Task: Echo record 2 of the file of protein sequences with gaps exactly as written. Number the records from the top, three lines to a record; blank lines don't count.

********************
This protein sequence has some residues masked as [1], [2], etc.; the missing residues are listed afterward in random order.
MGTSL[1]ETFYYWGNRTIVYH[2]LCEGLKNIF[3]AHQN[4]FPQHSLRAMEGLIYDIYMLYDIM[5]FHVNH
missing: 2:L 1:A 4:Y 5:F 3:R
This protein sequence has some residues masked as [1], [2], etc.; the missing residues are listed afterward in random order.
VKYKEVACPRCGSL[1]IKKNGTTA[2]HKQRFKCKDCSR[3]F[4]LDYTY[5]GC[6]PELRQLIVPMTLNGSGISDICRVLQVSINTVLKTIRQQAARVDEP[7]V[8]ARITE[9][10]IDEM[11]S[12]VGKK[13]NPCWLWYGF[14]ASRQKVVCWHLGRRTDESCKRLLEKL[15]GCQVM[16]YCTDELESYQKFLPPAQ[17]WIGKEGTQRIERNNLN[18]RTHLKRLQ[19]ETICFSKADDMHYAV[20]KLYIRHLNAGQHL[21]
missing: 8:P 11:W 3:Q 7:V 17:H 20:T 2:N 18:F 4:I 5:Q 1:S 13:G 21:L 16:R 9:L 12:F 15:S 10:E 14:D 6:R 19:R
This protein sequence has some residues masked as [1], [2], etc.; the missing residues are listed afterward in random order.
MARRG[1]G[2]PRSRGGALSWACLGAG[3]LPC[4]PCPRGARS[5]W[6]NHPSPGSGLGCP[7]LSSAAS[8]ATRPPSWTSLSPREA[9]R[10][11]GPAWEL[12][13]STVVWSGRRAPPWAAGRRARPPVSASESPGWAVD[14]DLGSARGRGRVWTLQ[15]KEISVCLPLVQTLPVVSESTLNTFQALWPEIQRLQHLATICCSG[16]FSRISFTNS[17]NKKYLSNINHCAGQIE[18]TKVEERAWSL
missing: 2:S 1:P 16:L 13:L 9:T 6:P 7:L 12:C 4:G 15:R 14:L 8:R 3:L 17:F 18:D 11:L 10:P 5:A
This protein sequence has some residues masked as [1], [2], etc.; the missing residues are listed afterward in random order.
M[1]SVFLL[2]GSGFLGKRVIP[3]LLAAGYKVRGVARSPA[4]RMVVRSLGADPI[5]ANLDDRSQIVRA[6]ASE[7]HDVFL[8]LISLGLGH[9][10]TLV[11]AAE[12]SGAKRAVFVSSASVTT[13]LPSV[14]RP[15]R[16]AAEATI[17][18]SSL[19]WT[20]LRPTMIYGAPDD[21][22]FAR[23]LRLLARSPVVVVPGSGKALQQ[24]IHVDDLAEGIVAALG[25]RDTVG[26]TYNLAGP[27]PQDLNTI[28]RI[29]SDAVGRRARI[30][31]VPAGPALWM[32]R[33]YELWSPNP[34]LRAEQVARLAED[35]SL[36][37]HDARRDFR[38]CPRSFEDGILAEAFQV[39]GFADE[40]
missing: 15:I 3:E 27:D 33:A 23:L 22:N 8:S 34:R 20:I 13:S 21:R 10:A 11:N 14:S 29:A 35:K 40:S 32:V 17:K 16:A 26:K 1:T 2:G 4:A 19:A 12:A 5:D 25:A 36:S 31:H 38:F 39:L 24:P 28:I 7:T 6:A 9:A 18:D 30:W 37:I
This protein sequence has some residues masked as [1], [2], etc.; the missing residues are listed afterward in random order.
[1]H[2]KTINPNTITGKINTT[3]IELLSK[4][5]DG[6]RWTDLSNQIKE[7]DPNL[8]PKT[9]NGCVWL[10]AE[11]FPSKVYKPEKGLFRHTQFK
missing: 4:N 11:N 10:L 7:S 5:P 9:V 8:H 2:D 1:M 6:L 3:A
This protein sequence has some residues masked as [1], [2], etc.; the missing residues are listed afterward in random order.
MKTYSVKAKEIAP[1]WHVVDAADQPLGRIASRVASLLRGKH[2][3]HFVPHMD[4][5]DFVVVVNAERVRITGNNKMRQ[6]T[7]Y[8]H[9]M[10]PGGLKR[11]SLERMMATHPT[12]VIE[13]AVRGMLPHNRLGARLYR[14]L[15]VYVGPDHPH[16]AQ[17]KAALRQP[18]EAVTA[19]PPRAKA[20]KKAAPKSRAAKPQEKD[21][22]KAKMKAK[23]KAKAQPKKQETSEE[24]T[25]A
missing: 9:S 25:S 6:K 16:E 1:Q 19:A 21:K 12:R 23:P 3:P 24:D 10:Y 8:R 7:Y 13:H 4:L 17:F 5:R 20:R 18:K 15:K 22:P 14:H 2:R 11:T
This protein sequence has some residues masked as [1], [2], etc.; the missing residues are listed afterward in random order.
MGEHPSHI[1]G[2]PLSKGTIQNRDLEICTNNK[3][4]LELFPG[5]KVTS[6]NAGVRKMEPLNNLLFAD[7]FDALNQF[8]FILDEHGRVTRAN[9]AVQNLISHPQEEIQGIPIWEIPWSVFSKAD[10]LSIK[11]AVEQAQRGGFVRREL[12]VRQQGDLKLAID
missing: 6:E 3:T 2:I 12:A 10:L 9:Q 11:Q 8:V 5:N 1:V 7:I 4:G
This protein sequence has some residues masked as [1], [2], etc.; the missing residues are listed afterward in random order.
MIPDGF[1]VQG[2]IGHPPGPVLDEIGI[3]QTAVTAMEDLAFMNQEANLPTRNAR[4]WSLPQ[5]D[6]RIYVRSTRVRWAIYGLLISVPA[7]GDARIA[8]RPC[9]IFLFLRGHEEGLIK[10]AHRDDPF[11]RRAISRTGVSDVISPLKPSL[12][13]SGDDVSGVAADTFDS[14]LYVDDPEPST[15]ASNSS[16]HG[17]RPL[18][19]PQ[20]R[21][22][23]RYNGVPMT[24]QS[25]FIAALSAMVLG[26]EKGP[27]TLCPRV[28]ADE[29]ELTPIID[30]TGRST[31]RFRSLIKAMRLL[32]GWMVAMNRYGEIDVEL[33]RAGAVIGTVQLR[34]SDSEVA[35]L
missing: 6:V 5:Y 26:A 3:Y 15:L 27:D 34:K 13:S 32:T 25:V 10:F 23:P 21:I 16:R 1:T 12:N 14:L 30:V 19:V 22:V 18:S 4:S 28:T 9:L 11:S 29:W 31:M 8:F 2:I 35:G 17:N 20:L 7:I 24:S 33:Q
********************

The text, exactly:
This protein sequence has some residues masked as [1], [2], etc.; the missing residues are listed afterward in random order.
VKYKEVACPRCGSL[1]IKKNGTTA[2]HKQRFKCKDCSR[3]F[4]LDYTY[5]GC[6]PELRQLIVPMTLNGSGISDICRVLQVSINTVLKTIRQQAARVDEP[7]V[8]ARITE[9][10]IDEM[11]S[12]VGKK[13]NPCWLWYGF[14]ASRQKVVCWHLGRRTDESCKRLLEKL[15]GCQVM[16]YCTDELESYQKFLPPAQ[17]WIGKEGTQRIERNNLN[18]RTHLKRLQ[19]ETICFSKADDMHYAV[20]KLYIRHLNAGQHL[21]
missing: 8:P 11:W 3:Q 7:V 17:H 20:T 2:N 18:F 4:I 5:Q 1:S 13:G 21:L 16:R 9:L 12:F 15:S 10:E 14:D 6:R 19:R